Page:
"Shall I have to be myself?" asked Rebecca.

"What do you mean?"

"A letter from Rebecca Randall to her sister
Hannah at Sunnybrook Farm, or to her aunt Jane
at the brick house, Riverboro, is so dull and stupid,
if it is a real letter; but if I could make believe I was
a different girl altogether, and write to somebody
who would be sure to understand everything I said,
I could make it nicer."

"Very well; I think that's a delightful plan,"
said Miss Maxwell; "and whom will you suppose
yourself to be?"

"I like heiresses very much," replied Rebecca
contemplatively. "Of course I never saw one, but
interesting things are always happening to
heiresses, especially to the golden-haired kind. My
heiress wouldn't be vain and haughty like the
wicked sisters in Cinderella; she would be noble
and generous. She would give up a grand school
in Boston because she wanted to come here where
her father lived when he was a boy, long before he
made his fortune. The father is dead now, and she
has a guardian, the best and kindest man in the
world; he is rather old of course, and sometimes
very quiet and grave, but sometimes when he is
happy, he is full of fun, and then Evelyn is not afraid
of him. Yes, the girl shall be called Evelyn
Abercrombie, and her guardian's name shall be Mr. Adam

"Do you know Mr. Ladd?" asked Miss Maxwell in surprise.

"Yes, he's my very best friend," cried Rebecca
delightedly. "Do you know him too?"

"Oh, yes; he is a trustee of these schools, you
know, and often comes here. But if I let you
`suppose' any more, you will tell me your whole letter
and then I shall lose a pleasant surprise."

What Rebecca thought of Miss Maxwell we
already know; how the teacher regarded the pupil
may be gathered from the following letter written
two or three months later.

Wareham, December 1st

My Dear Father,--As you well know, I have
not always been an enthusiast on the subject of
teaching. The task of cramming knowledge into
these self-sufficient, inefficient youngsters of both
sexes discourages me at times. The more stupid they
are, the less they are aware of it. If my department
were geography or mathematics, I believe I should
feel that I was accomplishing something, for in those
branches application and industry work wonders;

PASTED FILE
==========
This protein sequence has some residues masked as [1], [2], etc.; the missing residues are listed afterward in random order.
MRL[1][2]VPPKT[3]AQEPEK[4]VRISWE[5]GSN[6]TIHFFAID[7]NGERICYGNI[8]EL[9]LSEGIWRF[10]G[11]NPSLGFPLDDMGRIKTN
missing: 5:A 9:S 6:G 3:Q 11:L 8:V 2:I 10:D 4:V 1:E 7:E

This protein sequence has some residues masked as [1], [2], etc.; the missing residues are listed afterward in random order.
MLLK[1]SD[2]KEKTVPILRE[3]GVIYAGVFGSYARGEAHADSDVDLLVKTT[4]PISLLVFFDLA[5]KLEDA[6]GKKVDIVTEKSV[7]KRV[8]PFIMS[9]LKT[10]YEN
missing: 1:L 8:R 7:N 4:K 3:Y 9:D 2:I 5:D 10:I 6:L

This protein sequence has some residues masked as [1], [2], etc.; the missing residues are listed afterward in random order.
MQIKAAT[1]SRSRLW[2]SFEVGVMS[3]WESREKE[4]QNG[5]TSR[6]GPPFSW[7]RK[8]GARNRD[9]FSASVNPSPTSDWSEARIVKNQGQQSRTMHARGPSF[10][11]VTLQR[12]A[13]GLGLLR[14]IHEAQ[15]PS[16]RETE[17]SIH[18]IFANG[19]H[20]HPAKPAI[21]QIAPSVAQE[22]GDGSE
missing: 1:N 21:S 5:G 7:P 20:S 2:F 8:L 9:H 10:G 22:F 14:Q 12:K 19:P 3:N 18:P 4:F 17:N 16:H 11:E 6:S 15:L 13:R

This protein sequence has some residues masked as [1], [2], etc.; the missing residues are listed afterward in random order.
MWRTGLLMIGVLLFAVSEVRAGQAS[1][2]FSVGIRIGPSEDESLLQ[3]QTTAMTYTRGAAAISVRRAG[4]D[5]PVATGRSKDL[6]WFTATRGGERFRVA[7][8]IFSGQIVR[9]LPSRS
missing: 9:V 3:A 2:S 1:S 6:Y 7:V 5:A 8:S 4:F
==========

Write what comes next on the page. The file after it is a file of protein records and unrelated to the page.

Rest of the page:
but in English literature and composition one yearns
for brains, for appreciation, for imagination! Month
after month I toil on, opening oyster after oyster,
but seldom finding a pearl. Fancy my joy this term
when, without any violent effort at shell-splitting,
I came upon a rare pearl; a black one, but of satin
skin and beautiful lustre! Her name is Rebecca,
and she looks not unlike Rebekah at the Well in our
family Bible; her hair and eyes being so dark as
to suggest a strain of Italian or Spanish blood. She
is nobody in particular. Man has done nothing for
her; she has no family to speak of, no money, no
education worthy the name, has had no advantages
of any sort; but Dame Nature flung herself into
the breach and said:--

"This child I to myself will take;
She shall be mine and I will make
A Lady of my own."

Blessed Wordsworth! How he makes us understand!
And the pearl never heard of him until now!
Think of reading Lucy to a class, and when you
finish, seeing a fourteen-year-old pair of lips
quivering with delight, and a pair of eyes brimming with
comprehending tears!

You poor darling! You, too, know the
discouragement of sowing lovely seed in rocky earth,
in sand, in water, and (it almost seems sometimes)
in mud; knowing that if anything comes up at all
it will be some poor starveling plant. Fancy the joy
of finding a real mind; of dropping seed in a soil
so warm, so fertile, that one knows there are sure
to be foliage, blossoms, and fruit all in good time!
I wish I were not so impatient and so greedy of
results! I am not fit to be a teacher; no one is
who is so scornful of stupidity as I am. . . . The
pearl writes quaint countrified little verses,
doggerel they are; but somehow or other she always
contrives to put in one line, one thought, one image,
that shows you she is, quite unconsciously to herself,
in possession of the secret. . . . Good-by; I'll bring
Rebecca home with me some Friday, and let you
and mother see her for yourselves.

Your affectionate daughter,